Christopher Walters, 25, died after being held down (BPM)
A mechanic who killed a man after holding him on the ground during a ‘citizen’s arrest’ has been jailed for 38 months.
Benjamin Hunt, 32, chased Christopher Walters, 25, after he had damaged a car with a hammer in May, 2019, in Longton, Staffordshire.
Father-of-two Hunt held Mr Walters by the neck, on the ground, for several minutes, using his body weight to pin him down even after Mr Walters lost consciousness.
Police arrived at the scene and found Mr Walters to be ‘limp and lifeless’, and he was pronounced dead later that afternoon.
Hunt, of Heathcote Street, Longton, appeared at Stafford Crown Court for sentencing on Friday after admitting to manslaughter.
Hunt’s work colleague Jonathan Hassall, who was also involved in the incident, took his own life just days before he was due to go on trial for manslaughter.
Mr Walters’ mother Dawn Price, 58, described the sentence as ‘a joke’ when speaking after the case.
She said: ‘I’m not happy at all; it’s disgusting. It’s one big joke. It’s disgraceful and shocking.
‘I don’t think the sentence is long enough. I think it’s absolutely appalling. We heard in court that Hunt held my son’s neck down, that’s not a citizen’s arrest.’
The court heard that Hunt worked with Mr Hassall at the latter’s New Road Garage business, in Speedwell Street..
On May 15, 2019, the two men were at work when Mr Walters ran up and used a sledgehammer to smash the windows of an Audi belonging to Mr Hassall’s son.
Hunt and Mr Hassall chased after Mr Walters and were able to detain him in nearby Wood Street.
Prosecutor Robert Price said: ‘Mr Hunt then held Mr Walters around the neck. Mr Hassall held him to the lower body. Mr Walters, in the initial stage, was resisting and shouting unusual comments.
‘Mr Hunt did not release at that point as he was fearful of what Mr Walters might do to him or those around him.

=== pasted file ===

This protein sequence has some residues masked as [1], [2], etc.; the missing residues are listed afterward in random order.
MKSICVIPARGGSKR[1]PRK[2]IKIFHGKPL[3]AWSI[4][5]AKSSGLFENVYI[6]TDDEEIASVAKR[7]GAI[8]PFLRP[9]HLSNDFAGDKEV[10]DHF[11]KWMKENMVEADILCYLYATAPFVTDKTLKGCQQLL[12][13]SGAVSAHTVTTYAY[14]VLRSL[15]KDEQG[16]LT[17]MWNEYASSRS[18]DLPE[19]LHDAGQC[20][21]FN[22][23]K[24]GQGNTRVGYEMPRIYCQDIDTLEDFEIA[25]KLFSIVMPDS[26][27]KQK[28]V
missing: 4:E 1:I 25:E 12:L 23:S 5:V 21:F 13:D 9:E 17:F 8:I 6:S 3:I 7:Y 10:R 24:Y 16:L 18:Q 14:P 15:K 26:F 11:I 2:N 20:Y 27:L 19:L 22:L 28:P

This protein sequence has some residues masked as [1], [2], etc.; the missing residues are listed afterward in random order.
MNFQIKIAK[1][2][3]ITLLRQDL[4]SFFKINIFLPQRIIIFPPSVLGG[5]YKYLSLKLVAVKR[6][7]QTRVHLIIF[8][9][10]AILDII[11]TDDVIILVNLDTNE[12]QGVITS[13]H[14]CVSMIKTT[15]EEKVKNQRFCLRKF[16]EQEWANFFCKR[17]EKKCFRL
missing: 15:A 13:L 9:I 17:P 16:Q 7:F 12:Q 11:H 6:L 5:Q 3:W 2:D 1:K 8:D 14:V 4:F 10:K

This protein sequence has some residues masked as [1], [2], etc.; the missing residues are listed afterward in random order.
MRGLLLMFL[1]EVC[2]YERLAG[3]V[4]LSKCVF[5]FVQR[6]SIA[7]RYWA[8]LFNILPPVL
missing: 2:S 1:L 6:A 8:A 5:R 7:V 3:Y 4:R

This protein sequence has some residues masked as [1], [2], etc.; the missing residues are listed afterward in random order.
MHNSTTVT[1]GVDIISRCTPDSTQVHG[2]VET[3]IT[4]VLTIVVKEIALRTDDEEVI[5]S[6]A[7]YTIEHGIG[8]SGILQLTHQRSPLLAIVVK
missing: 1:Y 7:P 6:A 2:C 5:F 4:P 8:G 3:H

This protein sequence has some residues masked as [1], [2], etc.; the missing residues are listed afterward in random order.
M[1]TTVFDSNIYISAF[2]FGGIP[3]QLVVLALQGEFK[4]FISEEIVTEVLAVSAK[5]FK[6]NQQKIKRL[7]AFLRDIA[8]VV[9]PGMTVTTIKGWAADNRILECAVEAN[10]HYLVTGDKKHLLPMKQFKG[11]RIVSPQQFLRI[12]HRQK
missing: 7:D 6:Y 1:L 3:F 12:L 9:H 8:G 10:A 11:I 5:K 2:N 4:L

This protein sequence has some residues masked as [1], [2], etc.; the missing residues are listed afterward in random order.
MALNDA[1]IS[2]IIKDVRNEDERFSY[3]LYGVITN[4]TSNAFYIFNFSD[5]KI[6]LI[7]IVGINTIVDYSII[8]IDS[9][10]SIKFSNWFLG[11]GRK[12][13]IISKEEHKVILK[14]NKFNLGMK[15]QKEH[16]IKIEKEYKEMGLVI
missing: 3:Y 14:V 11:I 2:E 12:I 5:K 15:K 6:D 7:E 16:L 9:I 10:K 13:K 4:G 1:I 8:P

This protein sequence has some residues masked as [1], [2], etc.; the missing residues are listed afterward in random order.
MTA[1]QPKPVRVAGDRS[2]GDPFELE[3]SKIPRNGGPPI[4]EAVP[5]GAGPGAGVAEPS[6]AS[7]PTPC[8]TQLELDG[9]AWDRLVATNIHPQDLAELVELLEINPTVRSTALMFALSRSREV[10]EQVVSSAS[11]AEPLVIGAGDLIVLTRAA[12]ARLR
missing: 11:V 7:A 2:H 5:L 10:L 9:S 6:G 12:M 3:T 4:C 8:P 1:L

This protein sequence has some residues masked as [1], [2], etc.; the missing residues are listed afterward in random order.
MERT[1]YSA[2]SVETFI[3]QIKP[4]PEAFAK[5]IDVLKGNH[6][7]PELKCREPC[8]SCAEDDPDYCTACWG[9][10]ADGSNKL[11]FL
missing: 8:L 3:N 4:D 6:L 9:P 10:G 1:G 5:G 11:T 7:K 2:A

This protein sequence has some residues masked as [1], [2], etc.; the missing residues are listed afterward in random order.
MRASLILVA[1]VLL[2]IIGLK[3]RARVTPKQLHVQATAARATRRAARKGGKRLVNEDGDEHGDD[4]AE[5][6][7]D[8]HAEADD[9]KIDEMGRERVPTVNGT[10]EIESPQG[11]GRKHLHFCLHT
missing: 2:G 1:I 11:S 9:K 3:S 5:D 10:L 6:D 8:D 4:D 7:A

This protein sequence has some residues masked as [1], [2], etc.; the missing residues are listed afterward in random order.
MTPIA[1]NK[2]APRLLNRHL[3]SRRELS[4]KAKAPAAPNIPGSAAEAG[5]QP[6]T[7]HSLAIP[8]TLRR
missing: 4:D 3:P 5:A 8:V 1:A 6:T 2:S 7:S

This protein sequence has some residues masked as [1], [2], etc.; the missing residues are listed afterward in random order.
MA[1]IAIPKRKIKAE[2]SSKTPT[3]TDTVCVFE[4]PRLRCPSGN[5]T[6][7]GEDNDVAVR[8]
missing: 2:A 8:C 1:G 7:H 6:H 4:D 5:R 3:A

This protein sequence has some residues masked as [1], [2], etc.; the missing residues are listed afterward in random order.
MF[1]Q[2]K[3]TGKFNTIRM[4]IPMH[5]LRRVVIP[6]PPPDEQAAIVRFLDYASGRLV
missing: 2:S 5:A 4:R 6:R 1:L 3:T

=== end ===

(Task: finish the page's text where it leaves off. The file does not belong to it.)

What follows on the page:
‘There came a point where Mr Walters stopped resisting. Mr Hunt thought he was either asleep or unconscious.
‘When Mr Walters stopped resisting, and when he was clearly unconscious, Mr Hunt should have released his hold of Mr Walters’ neck.
‘He did not. His actions at that point, he acknowledged, became excessive and unlawful.’
Mr Price told the court that Mr Walters left his home where he lived with his mum and met with some friends earlier in the day.
They told police that he seemed ‘stressed and ill at ease’ but it remains unclear why he went on to damage the car at New Road Garage.
Hunt and Mr Walters did not know each other before the incident.
A post-mortem examination found signs of oxygen deprivation in Mr Walters’ brain, and significant bruising to his neck.
The cause of death was given as compression of the neck.
Barry White, mitigating, said Hunt had told him that he would ‘never do it again’, and that he had learnt a ‘very hard lesson’.
Mr White told the court that the death of Mr Hassall had also had a huge impact on Hunt.
Judge Kristina Montgomery told Hunt that she accepted his claim that his purpose had been to apprehend someone he believed to be an offender.
But she said Mr Walters’ death was a consequence of Hunt holding on after it was no longer necessary for him to do so, at which point there was an ‘appreciable risk of causing harm’.
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